Neurotoxin quinolinic acid is selectively elevated in spinal cords of rats with experimental allergic encephalomyelitis.
Experimental allergic encephalomyelitis (EAE) is an autoimmune, animal model of multiple sclerosis (MS) in which demyelination and paralysis are evident. Quinolinic acid (QUIN) is a neurotoxin and endogenous N-methyl-D-aspartate receptor agonist formed from tryptophan. The role of neurotoxins in general and QUIN in particular in EAE or MS is unknown. Lewis rats inoculated with myelin basic protein developed signs of EAE by day 12, were killed, and their tissues assayed for QUIN by gas chromatography with mass spectrometry. QUIN levels were significantly elevated in the more caudal regions of the spinal cords of animals with EAE. Brain, serum, and liver levels of QUIN were not altered. In a similar manner, QUIN in mylin basic protein-injected, asymptomatic animals was not different from control animals. The time course for QUIN was similar to the neurological signs of the disorder; however, the initial elevation in QUIN occurred before the appearance of behavioral signs. Last, treatment with the glucocorticoid dexamethasone prevented both the signs of EAE and the elevation in spinal cord QUIN. It is not known whether QUIN contributes to the paralysis in EAE. However, if QUIN is pathogenic in EAE this finding could have therapeutic implications for MS.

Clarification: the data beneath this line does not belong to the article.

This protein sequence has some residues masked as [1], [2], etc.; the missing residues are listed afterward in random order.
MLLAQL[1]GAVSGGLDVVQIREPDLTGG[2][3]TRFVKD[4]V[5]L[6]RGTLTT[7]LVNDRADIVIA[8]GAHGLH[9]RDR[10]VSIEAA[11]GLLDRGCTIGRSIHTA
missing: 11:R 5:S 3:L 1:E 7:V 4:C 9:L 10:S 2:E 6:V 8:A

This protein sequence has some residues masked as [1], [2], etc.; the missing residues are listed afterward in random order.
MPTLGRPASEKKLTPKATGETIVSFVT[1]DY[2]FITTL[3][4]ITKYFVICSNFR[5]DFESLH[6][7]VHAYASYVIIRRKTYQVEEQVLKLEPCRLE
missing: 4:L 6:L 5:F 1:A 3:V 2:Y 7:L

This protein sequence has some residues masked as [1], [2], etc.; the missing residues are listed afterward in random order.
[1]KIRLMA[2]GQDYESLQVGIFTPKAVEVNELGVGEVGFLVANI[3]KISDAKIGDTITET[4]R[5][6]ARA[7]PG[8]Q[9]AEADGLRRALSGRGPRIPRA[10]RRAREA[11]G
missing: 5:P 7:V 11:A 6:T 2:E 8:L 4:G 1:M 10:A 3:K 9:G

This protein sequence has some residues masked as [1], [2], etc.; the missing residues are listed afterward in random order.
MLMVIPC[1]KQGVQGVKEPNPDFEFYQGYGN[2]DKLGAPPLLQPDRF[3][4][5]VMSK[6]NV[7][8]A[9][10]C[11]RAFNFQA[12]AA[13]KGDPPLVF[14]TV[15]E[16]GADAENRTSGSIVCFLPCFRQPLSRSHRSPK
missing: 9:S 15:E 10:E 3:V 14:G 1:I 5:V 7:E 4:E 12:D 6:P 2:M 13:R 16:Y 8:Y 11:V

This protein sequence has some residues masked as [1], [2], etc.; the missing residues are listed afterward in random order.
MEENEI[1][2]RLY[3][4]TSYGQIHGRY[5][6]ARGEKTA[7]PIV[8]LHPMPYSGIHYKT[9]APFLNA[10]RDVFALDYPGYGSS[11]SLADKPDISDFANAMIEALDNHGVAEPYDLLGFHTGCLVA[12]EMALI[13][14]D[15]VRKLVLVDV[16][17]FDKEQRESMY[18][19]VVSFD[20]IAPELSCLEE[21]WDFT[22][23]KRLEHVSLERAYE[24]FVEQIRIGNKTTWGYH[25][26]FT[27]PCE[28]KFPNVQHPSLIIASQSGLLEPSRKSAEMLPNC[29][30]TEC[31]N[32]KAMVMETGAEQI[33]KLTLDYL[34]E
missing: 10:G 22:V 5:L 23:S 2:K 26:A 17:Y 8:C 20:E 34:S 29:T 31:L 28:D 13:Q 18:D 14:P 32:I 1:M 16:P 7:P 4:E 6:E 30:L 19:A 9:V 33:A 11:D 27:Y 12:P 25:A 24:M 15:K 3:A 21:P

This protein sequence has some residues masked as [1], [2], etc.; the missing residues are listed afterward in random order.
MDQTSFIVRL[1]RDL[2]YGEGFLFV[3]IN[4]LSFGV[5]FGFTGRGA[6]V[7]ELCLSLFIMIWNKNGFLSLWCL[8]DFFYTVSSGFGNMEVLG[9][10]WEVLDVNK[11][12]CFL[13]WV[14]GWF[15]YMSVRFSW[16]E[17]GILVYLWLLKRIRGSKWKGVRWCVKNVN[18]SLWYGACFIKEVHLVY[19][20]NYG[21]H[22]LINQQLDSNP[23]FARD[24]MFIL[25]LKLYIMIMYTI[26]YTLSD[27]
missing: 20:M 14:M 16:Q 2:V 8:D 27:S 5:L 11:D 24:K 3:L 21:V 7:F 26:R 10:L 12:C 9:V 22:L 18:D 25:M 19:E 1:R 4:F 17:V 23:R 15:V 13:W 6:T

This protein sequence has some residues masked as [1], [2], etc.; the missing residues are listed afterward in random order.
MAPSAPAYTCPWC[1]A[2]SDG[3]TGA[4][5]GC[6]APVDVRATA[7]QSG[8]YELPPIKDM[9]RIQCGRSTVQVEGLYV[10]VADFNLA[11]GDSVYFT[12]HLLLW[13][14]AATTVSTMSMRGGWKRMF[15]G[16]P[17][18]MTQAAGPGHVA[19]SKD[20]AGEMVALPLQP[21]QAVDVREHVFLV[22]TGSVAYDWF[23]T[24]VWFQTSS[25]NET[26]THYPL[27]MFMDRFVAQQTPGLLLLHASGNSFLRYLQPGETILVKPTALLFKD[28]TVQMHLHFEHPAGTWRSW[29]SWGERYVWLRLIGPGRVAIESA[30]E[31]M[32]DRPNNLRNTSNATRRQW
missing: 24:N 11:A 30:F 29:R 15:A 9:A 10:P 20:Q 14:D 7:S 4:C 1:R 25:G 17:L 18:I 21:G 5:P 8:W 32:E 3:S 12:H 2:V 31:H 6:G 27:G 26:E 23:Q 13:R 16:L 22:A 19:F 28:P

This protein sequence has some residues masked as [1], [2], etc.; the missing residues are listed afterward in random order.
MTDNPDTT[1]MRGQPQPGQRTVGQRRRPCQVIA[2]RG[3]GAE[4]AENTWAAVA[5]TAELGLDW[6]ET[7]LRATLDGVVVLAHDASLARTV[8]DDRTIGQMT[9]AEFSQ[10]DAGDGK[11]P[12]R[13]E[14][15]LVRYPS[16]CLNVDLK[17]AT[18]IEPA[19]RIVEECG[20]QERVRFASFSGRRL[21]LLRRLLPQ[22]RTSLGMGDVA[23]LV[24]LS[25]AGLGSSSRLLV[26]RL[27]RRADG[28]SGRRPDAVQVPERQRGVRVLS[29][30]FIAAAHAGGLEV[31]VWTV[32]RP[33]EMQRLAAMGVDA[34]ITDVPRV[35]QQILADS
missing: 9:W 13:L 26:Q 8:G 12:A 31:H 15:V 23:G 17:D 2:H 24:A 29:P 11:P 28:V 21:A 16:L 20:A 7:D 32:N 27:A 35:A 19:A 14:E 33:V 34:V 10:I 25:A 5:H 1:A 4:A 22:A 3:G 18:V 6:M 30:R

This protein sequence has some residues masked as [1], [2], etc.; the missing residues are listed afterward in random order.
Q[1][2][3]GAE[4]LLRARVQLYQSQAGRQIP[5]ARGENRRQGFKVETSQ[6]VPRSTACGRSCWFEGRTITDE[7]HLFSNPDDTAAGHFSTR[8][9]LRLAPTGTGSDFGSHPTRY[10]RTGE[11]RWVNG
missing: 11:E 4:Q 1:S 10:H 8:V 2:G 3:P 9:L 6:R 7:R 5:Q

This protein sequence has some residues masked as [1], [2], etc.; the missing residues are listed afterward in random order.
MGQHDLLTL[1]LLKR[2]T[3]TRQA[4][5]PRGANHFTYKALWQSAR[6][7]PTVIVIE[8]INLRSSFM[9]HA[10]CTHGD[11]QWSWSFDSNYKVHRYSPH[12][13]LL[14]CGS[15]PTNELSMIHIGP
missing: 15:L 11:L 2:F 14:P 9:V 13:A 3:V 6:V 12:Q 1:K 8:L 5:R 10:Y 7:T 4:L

Flanagan, EM; Erickson, JB; Viveros, OH; Chang, SY; Reinhard, JF
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